Talk:1950: Chicken Pox and Name Statistics
I think Randall missed an opportunity to do another “make you feel old” joke here, perhaps something like “if your age isn’t on the chart, your doctors probably still thought chicken pox was caused by imbalanced humors or angry gods” or something. PotatoGod (talk) 15:24, 2 February 2018 (UTC)
- When do children get their first smallpox vaccine? If that's around three that might be one explanation for the position of the note. Also the vaccine wasn't only used on children born after its introduction, kids that were already a few years old but never had smallpox could still have gotten their shots. 126.96.36.199 15:52, 2 February 2018 (UTC)
This isn't *smallpox*. Smallpox was eliminated in the middle of the 20th century, so it's weird if anyone gets it. Also: my understanding is that most people who got smallpox died before they got to be old enough to be on any of those graphs.
I found the top graph very hard to interpret, so I've included my interpretation here for posterity: If you are 35 years old, then you were a young child before the vaccine was introduced and probably 100% of the people you knew as a child got chicken pox. If you are 20-25 years old, there's a 50-50 chance that you got the vaccine and, as a result, about 50% of the people you knew as a child got chicken pox. If you are 10 years old, then you more than likely got the vaccine and have a low probably of getting chicken pox. If you are under 5, you probably don't know many other kids. 188.8.131.52 17:03, 2 February 2018 (UTC)
- We are so used to reading graphs from left to right that this graph, with the inverse time line (current age) and the introduction of vaccines marked, seems to indicate that everyone had chicken pox after the vaccine was introduced, but that it was fairly rare before that. So this might be a stab at the antivaxx movement as well, and their use of warped statistics. Torax (talk) 11:36, 3 February 2018 (UTC)
Wait, this has nothing to do with confusing correlation with causation, right? The assumption is simply that if most of the kids your age got chicken pox, which is likely if you have certain names, you will consider chicken pox to be normal and common, which seems like a reasonable claim. On the other hand, if the comic hadn't said that, the implication would be that people with certain names cause chicken pox, which would be confusing correlation with causation. -184.108.40.206 17:17, 2 February 2018 (UTC)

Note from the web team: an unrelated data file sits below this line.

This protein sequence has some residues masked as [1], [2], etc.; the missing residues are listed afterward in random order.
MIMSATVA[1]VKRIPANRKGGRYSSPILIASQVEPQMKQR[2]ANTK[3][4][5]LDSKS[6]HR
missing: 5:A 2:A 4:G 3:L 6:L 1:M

- I also agree, if anything this is doing the opposite and assuming no underlying causality between names and chickenpox likelihood, so that the people who get chickenpox at any given time should be distributed randomly amongst all names at prevalent at that time.220.127.116.11 19:06, 2 February 2018 (UTC)
- Basically, what he's describing is a two-step correlation (of which only the second one seems causal to me, but this is debatable). First, your first name and its popularity in particular eras leads to an estimation of your age/year of birth. Second, your year of birth and the prevalence of chicken pox shortly after this year will influence whether you think chicken pox is normal. --IByte (talk) 23:14, 2 February 2018 (UTC)
It would be considerably weirder if we didn't have teeth. 18.104.22.168 11:39, 3 February 2018 (UTC)
Logan becomes less popular at age 30. Coincidence? --22.214.171.124 19:09, 2 February 2018 (UTC)
- That just means that Logan started getting popular as a name about 30 years ago. So maybe their parents grew up watching X-Men cartoons on TV in the late 1970's through the 1980's? Nutster (talk) 20:40, 2 February 2018 (UTC)
- I’m pretty sure the above was referencing the “Logan’s Run” and “Logan’s World” TV series and books, not X-men. It was meant as a joke.126.96.36.199 04:54, 3 February 2018 (UTC)
OK. Grammar check now. How many people actually have all six of these names? Can't be too many of them. And is it only men who have this issue?